Ecuador election: opposition protests over slow presidential vote count

According to the country's electoral authority, if neither of the two leading presidential candidates could ensure a first-round victory, the second round will be held on April 2.

With the last ballots trickling in from Sunday's election, ruling party candidate Lenin Moreno had a little over 39 percent of the votes and an nearly 11-point lead over conservative Guillermo Lasso, a former banker who finished second in a field of nine candidates.

Moreno got slightly more than 39 percent of all votes in Sunday's election, while Lasso trailed by almost 11 points at 28 percent, officials said.

On Monday Lenin Moreno, who was a former vice-president under the outgoing Rafael Correa, said he does not see why the opposition would cry fraud.

"Fraud is coming", he warned on Twitter Monday.

Yesterday at 9:30am Lasso arrived at the Universidad Tecnologica Equinoccial in the north of Quito to accompany his running mate Andres Paez, where he was greeted by throngs of supporters of his Movimiento CREO.

The third-placed candidate is conservative former lawmaker Cynthia Viteri, 51. Two showed a second round, with Moreno failing to reach the 40% threshold, and two showed him reaching 42% and 44%.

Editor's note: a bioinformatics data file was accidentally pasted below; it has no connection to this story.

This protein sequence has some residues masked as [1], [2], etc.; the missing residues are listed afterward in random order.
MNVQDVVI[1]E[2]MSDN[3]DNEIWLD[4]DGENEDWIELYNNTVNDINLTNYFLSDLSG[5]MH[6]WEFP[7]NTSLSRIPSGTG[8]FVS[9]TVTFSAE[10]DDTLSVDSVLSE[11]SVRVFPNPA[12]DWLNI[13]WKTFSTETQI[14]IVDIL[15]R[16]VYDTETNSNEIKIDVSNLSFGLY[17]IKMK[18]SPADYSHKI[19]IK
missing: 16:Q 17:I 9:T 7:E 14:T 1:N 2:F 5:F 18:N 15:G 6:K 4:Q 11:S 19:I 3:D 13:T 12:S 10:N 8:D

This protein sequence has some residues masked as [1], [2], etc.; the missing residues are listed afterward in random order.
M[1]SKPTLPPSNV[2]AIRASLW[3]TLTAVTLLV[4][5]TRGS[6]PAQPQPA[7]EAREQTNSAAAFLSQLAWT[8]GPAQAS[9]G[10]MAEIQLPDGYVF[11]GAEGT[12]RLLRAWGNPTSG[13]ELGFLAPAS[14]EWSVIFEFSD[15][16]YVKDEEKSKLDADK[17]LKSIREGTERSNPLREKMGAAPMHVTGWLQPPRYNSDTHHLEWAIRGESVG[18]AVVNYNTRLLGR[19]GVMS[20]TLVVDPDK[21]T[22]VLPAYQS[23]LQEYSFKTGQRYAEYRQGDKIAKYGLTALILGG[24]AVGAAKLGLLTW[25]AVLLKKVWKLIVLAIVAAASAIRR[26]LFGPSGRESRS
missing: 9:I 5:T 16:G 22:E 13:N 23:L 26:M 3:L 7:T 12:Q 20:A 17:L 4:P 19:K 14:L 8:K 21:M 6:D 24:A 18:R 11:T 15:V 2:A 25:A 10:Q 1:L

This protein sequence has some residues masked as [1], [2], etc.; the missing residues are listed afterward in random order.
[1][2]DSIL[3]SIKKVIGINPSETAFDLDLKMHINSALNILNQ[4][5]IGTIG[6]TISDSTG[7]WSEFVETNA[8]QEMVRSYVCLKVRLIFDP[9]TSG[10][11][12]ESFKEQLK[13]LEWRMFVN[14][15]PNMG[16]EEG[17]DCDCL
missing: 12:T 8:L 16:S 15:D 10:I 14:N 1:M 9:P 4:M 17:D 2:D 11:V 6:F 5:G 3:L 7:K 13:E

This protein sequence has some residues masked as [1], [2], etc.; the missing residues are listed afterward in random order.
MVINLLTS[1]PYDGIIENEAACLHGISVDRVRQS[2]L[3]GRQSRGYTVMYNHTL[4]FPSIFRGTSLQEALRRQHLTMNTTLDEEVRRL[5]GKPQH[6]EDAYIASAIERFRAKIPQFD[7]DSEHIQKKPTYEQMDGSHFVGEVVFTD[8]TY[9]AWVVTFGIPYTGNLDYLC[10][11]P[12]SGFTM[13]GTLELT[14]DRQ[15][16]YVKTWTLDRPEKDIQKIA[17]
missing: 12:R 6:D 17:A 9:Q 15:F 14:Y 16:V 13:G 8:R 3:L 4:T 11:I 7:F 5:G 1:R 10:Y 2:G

"No one has denounced a fraud", Vega said, adding that it is hard to believe "that the National Electoral Council would have invited more than 200 observers for a fraud".

On Monday, Moreno told local television that votes from ManabĂ­ province and from overseas would likely push him over the line.

Ecuadoreans are growing impatient at the slow pace of vote counting with the results of the presidential poll delayed until Wednesday or Thursday.

A second round of voting in Ecuador's election for president will be required, the head of the country's National Election Council (CNE) announced Tuesday, despite five percent of the vote yet to be counted. Highly popular after spending more than $300 billion on social programs, infrastructure and expanding the government's role in South America's seventh-biggest economy, he had to ramp up government debt to maintain spending when the price of oil, the OPEC member's top export, plunged after 2014. "Lasso will be the next president, that's it, out with Correa". He has also promised to push for Ecuador to join the Alliance of the Pacific trade block, which includes key neighbors Chile, Peru, Colombia, and Mexico.

Those results could also decidel whether WikiLeaks founder Julian Assange will be able to stay at the Ecuadorean embassy in London. Longtime political rival Jaime Nebot, the conservative mayor of Guayaquil, said he would call for a massive protest to ensure the will of the voters was respected. The relationship between Assange and the Ecuadorean government has been rocky at times.

"We're not Cuba or Venezuela, out with Correa!" they chanted.

Meanwhile, in Ecuador, all eyes are on the CNE as results trickle in.

Mr Moreno was quick to declare himself the victor based on inconclusive exit polls and called on Mr Lasso to recognise defeat. He pointed out that the official announcement of a runoff in Ecuador will be made once the 100 percent of the minutes are counted.

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